Term of Award

Fall 2016

Degree Name

Doctor of Education in Educational Leadership (Ed.D.)

Document Type and Release Option

Dissertation (open access)

Copyright Statement / License for Reuse

Creative Commons License
This work is licensed under a Creative Commons Attribution 4.0 License.


Department of Leadership, Technology, and Human Development

Committee Chair

Jason LaFrance

Committee Member 1

Bryan Griffin

Committee Member 2

Paul Brinson


This quantitative, non-experimental, correlational study examined the relationship between secondary school staff perceptions of their school’s effectiveness and the change in student literacy over a one year period. The staff perception data was elicited through an anonymous, electronically administered survey, the SEDL’s School Professional Staff as Learning Community Questionnaire (SPSLCQ) (Hord, 1996). Perceptions were gathered and measured based on the responses to descriptors in the five PLC domains of shared and supportive leadership; shared vision and values; collective learning and application of learning; supportive conditions; and shared personal practice. The populations whose perceptions were measured were the staffs of middle and high schools in a large, urban school district in the south- central region of the United States. The staff perceptions of each responding school were correlated with that school’s change in student literacy data, as measured by normalized gain score representative of the difference in the percentage of the first-time tester student cohort who achieved the 2016 passing standard on the Grade 8 Reading exam (sixth-eighth grade schools) and the 2016 passing standard on the English 2 EOC exam (sixth-12th grade schools and ninth- 12th grade schools) in spring 2015 and in spring 2016. This study was grounded conceptually in the five components of a school operating as a PLC, as defined by Hord (1996, 2004) and expounded upon by Hipp and Huffman (2003). The angle of this research was based theoretically in the principal-agent theory (Bannock, Baxter, & Davis, 1992; Barney & Hesterly, 1996) and distributive leadership theory (McLaughlin & Talbert, 2007). The purpose of the study was to determine how the relationships between the perception data of the staff as a whole and of the distinct groups of administrators and teachers within a secondary school were correlated with changes in student literacy, and how differences in the perception data between the two distinct groups were correlated with changes in student literacy. This study contributes to the existing body of research by providing correlational data on which components of a PLC are the most highly correlated with changes in adolescent literacy in an urban school district in America.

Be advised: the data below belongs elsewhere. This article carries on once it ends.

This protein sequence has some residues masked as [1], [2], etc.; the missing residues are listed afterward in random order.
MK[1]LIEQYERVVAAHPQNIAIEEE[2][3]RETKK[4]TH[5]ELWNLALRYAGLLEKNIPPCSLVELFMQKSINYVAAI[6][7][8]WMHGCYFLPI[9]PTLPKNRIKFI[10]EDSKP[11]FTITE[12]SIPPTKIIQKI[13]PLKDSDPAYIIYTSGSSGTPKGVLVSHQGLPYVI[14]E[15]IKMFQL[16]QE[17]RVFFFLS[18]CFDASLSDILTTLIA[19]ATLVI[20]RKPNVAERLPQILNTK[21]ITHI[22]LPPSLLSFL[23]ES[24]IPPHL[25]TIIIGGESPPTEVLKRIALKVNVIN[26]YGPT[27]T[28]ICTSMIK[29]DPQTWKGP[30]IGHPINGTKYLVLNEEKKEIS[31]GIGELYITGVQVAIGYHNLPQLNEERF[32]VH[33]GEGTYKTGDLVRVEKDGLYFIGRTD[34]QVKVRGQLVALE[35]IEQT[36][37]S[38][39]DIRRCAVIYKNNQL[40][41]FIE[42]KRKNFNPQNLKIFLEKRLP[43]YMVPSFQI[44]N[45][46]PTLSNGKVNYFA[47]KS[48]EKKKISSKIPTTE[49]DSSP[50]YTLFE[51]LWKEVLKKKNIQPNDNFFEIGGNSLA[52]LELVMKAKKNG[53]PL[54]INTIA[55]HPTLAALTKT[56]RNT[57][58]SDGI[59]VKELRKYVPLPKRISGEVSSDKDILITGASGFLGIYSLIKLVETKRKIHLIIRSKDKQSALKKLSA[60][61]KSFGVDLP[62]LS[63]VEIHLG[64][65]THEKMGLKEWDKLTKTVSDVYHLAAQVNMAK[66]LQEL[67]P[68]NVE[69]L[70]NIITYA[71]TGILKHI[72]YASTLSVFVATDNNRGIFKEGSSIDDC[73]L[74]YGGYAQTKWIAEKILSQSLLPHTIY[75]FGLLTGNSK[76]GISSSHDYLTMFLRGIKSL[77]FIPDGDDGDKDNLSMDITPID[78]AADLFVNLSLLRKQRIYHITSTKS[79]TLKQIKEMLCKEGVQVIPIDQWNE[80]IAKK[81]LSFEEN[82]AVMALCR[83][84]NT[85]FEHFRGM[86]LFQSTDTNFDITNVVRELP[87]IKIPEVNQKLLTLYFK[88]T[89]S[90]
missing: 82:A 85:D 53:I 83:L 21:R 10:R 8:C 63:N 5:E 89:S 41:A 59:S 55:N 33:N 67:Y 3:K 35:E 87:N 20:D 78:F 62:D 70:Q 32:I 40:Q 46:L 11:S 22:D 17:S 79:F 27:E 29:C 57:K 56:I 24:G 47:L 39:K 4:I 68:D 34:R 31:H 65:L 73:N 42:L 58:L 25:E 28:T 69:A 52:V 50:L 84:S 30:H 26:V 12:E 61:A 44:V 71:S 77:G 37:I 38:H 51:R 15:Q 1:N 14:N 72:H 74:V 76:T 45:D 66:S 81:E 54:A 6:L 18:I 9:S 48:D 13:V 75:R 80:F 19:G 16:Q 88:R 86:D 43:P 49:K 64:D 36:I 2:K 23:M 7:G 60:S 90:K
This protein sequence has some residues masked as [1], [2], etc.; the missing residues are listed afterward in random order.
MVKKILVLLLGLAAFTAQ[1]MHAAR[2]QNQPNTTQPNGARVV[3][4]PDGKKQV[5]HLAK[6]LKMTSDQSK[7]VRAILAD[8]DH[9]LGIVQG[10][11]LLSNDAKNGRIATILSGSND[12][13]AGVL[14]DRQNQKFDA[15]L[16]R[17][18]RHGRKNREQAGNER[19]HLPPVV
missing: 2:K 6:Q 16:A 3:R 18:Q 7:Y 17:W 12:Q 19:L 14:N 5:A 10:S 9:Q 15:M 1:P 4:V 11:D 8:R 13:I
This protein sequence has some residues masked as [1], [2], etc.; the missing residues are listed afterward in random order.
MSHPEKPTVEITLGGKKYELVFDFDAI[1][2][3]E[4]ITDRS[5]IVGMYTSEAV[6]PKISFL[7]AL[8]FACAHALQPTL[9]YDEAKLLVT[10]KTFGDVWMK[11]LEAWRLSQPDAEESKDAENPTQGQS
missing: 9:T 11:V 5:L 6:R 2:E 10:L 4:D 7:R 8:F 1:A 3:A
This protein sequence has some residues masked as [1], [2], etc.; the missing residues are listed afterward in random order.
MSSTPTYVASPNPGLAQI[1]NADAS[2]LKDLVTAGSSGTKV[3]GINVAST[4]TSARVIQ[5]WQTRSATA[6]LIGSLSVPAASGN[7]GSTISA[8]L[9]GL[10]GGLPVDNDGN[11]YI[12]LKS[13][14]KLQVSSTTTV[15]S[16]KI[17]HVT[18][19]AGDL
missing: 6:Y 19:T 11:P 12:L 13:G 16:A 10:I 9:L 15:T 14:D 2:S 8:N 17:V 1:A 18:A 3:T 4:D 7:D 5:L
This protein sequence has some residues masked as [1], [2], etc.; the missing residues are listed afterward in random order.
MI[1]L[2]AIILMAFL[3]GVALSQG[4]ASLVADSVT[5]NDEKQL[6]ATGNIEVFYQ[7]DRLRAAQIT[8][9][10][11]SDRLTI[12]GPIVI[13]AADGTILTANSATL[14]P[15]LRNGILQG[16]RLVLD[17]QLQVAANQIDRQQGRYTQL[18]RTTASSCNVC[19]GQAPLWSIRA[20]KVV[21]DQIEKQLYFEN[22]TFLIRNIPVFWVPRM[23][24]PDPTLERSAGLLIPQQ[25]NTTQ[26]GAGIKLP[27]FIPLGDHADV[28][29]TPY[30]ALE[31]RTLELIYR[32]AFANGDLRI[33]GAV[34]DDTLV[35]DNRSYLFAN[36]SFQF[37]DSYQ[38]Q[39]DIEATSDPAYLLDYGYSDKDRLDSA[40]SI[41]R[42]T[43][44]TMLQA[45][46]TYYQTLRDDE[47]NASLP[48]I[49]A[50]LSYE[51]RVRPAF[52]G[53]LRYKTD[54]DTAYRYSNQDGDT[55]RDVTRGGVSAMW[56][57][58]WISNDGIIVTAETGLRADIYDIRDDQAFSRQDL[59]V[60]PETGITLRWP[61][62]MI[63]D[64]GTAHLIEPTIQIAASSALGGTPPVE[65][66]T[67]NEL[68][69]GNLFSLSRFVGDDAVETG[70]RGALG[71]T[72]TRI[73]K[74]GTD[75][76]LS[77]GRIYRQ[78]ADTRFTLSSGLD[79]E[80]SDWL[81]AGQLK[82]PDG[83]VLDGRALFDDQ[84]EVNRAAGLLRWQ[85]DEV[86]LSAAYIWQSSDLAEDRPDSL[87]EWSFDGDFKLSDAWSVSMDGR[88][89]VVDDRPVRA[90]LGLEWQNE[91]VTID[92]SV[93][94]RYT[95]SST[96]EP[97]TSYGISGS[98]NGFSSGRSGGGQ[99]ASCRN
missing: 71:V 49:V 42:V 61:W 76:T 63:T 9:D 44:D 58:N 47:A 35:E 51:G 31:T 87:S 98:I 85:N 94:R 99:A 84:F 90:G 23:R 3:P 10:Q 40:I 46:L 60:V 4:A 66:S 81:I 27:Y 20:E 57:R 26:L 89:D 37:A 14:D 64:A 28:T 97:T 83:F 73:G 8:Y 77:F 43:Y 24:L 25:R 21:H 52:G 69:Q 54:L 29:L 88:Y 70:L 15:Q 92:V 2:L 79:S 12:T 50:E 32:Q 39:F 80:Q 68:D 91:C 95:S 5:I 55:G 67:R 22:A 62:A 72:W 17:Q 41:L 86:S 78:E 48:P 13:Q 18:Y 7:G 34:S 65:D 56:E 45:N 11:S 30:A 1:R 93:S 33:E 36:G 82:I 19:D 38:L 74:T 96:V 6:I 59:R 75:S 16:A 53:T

Research Data and Supplementary Material